Welcome to Rewire 2022, an edition that has known many different scenarios before being able to settle in this definite, COVID-19 restriction-free, format. Rewire is excited to present a full festival edition in The Hague — for the first time in three years — that reunites audiences and artists from all over the world.
Rewire is once again taking over the city centre for its 11th edition; presenting forward-thinking and genre-bending music across a diverse range of venues. The latest addition to the festival’s locations is Amare, a new cultural hotspot for performing arts in The Hague. The Rewire 2022 programme consists of more than 150 individual events including numerous (inter)national premieres, newly commissioned performances, live concerts, an exhibition of sound art works, an extensive discourse programme, film screenings, and even the return of late-night clubbing.
For its 2022 edition, Rewire is proud to welcome Meredith Monk for a multi-day focus programme. The world-renowned composer, singer and interdisciplinary artist is recognised as one of the most influential names in contemporary music and performing arts. On each day of the festival, Meredith Monk will be presenting works, including a concert version of “Cellular Songs” with her acclaimed Vocal Ensemble, several films, an artist talk and together with the celebrated ensemble Bang on a Can All-Stars, Monk will perform “MEMORY GAME”.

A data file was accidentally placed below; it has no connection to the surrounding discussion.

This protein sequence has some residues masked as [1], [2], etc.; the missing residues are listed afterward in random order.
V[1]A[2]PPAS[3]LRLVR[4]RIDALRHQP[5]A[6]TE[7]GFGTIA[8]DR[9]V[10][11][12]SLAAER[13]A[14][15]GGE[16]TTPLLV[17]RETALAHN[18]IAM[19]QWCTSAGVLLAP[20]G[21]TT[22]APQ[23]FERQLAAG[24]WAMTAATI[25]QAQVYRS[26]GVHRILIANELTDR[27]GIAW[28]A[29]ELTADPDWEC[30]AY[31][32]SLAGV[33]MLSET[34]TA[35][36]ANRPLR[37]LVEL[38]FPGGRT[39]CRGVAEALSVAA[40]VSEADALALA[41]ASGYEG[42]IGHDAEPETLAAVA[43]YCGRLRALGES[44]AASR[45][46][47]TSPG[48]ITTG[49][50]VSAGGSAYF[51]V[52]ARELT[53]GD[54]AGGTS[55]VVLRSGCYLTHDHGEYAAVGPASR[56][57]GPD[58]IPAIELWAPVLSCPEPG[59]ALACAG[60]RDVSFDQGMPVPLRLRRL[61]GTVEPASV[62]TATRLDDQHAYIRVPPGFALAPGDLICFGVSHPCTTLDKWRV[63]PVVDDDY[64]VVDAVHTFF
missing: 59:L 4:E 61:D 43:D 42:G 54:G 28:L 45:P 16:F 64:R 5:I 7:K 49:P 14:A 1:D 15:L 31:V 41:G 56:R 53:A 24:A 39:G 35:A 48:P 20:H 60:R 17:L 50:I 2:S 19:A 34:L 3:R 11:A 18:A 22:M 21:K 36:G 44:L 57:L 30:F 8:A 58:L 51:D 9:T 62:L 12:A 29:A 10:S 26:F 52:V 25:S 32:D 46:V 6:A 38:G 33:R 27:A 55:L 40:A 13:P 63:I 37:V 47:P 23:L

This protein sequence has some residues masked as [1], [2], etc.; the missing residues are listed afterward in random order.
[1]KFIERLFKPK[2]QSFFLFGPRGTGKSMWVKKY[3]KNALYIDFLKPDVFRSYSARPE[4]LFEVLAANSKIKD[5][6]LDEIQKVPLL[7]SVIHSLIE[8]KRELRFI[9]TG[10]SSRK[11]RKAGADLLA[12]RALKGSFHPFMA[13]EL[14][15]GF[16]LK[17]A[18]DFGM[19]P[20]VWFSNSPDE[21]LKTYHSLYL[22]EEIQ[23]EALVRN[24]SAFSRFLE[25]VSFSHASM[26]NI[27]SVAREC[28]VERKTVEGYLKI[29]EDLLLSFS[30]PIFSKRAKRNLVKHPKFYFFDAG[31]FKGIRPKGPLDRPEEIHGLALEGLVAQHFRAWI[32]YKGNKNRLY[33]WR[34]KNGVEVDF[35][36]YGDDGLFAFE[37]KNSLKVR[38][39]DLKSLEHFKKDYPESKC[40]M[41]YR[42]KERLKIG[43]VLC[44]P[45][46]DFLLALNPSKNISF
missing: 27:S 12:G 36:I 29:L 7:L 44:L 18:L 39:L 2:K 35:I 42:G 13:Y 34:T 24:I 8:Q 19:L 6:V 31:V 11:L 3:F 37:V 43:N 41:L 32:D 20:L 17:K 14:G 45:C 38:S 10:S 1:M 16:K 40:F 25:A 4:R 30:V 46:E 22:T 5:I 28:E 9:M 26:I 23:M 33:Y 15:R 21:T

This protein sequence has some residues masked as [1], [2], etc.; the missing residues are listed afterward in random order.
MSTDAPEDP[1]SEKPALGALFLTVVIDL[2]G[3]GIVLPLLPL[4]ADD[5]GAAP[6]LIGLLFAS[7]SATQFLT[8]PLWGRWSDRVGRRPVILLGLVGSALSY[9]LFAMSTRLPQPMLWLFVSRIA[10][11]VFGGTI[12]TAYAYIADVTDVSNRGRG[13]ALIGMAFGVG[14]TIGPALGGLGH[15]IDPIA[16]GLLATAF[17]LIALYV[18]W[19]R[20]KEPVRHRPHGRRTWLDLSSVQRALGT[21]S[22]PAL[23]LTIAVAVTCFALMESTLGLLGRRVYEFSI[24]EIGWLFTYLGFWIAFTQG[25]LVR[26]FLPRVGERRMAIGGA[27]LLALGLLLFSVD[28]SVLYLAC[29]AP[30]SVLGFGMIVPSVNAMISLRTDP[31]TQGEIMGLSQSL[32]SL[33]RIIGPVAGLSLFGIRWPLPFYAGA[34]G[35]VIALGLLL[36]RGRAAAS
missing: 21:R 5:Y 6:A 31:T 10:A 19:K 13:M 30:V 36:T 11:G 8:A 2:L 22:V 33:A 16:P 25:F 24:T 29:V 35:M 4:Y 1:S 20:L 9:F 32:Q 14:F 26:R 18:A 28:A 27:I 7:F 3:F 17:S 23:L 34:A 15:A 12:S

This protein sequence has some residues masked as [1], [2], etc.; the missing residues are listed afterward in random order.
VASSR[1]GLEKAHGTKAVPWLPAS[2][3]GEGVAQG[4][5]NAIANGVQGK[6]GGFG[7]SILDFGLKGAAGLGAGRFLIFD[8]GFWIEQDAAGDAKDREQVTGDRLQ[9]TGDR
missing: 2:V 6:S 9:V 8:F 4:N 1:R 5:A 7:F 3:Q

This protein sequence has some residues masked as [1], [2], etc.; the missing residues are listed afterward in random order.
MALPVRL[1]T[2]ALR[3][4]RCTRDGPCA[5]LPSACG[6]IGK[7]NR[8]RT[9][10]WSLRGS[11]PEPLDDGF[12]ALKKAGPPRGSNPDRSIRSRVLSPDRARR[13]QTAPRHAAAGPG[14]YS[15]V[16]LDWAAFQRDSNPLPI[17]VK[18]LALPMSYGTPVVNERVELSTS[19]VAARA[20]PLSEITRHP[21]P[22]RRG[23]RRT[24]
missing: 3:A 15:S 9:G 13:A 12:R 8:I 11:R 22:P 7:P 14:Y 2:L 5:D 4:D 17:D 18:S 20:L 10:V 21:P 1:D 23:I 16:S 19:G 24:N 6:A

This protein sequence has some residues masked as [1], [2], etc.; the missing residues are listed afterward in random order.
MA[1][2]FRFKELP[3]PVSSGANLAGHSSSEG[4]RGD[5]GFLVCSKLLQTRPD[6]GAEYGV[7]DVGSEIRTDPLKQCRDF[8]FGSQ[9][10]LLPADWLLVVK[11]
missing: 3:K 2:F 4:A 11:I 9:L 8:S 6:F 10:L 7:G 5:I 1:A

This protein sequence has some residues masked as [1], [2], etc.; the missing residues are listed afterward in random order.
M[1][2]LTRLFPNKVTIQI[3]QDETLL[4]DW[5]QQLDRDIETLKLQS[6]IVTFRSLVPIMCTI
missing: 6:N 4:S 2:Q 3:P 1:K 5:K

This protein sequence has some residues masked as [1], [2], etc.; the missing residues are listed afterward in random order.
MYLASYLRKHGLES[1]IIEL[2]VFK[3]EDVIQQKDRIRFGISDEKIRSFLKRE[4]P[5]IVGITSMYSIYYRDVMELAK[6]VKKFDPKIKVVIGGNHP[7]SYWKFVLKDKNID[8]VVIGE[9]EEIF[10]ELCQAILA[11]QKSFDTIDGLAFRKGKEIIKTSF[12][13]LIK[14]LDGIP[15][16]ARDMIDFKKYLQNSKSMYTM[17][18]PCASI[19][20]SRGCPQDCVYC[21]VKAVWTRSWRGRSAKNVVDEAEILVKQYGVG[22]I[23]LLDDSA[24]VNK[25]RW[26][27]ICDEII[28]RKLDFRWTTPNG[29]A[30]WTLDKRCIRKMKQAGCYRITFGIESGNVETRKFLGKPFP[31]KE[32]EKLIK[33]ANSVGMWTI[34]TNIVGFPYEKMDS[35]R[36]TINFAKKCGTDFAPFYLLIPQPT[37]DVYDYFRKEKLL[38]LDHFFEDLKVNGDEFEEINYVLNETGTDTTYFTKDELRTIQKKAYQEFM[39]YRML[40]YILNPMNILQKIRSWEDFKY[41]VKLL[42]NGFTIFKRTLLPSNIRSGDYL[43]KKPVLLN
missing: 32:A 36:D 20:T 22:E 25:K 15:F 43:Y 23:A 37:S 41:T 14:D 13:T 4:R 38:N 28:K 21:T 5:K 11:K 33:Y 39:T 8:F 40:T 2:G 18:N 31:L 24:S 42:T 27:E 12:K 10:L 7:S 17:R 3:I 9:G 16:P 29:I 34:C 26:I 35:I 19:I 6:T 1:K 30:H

Meredith Monk’s impact on vocalisation and performance can be traced throughout the Rewire 2022 programme. Whether it’s Marina Herlop’s playful and experimental music that evokes the unpredictable vocal treatments of Monk, or Stine Janvin & Ula Sickle’s ‘Echoic Choir’ relying on the power of acoustic voices and spatial resonance. Tarta Relena’s self-described “progressive Gregorian”, traversing the depths of traditional vocal music; M Lamar’s powerful, operatic countertenor voice or Eartheater flexing a three-octave vocal range, all of these artists embody the passion for experimentation and self-expression that Meredith Monk has long evoked.
Challenging the notions of what we perceive as electronic and acoustic music is the performance of “100 Cymbals”, a composition by the Japanese luminary of synthetic music Ryoji Ikeda performed by Les Percussions de Strasbourg. Employing ten percussionists in a geometrical set-up consisting of one hundred cymbals, the typically percussive instrument suddenly becomes a site of harmonic tension, producing alluring and hypnotic sounds that verge on droning synthesisers. Rewire is also proud to present Indonesian composer Dewa Alit and his ensemble Gamelan Salukat. Dewa Alit’s work is grounded in the tradition of Balinese Gamelan; however, he approaches this tradition not as something static, but as a set of concepts and principles that can be used to create something radically new. Alit will present music at Rewire that will inhabit precisely this space between the familiar and the invigoratingly unheard, and highlight Gamelan’s connections to electronic music.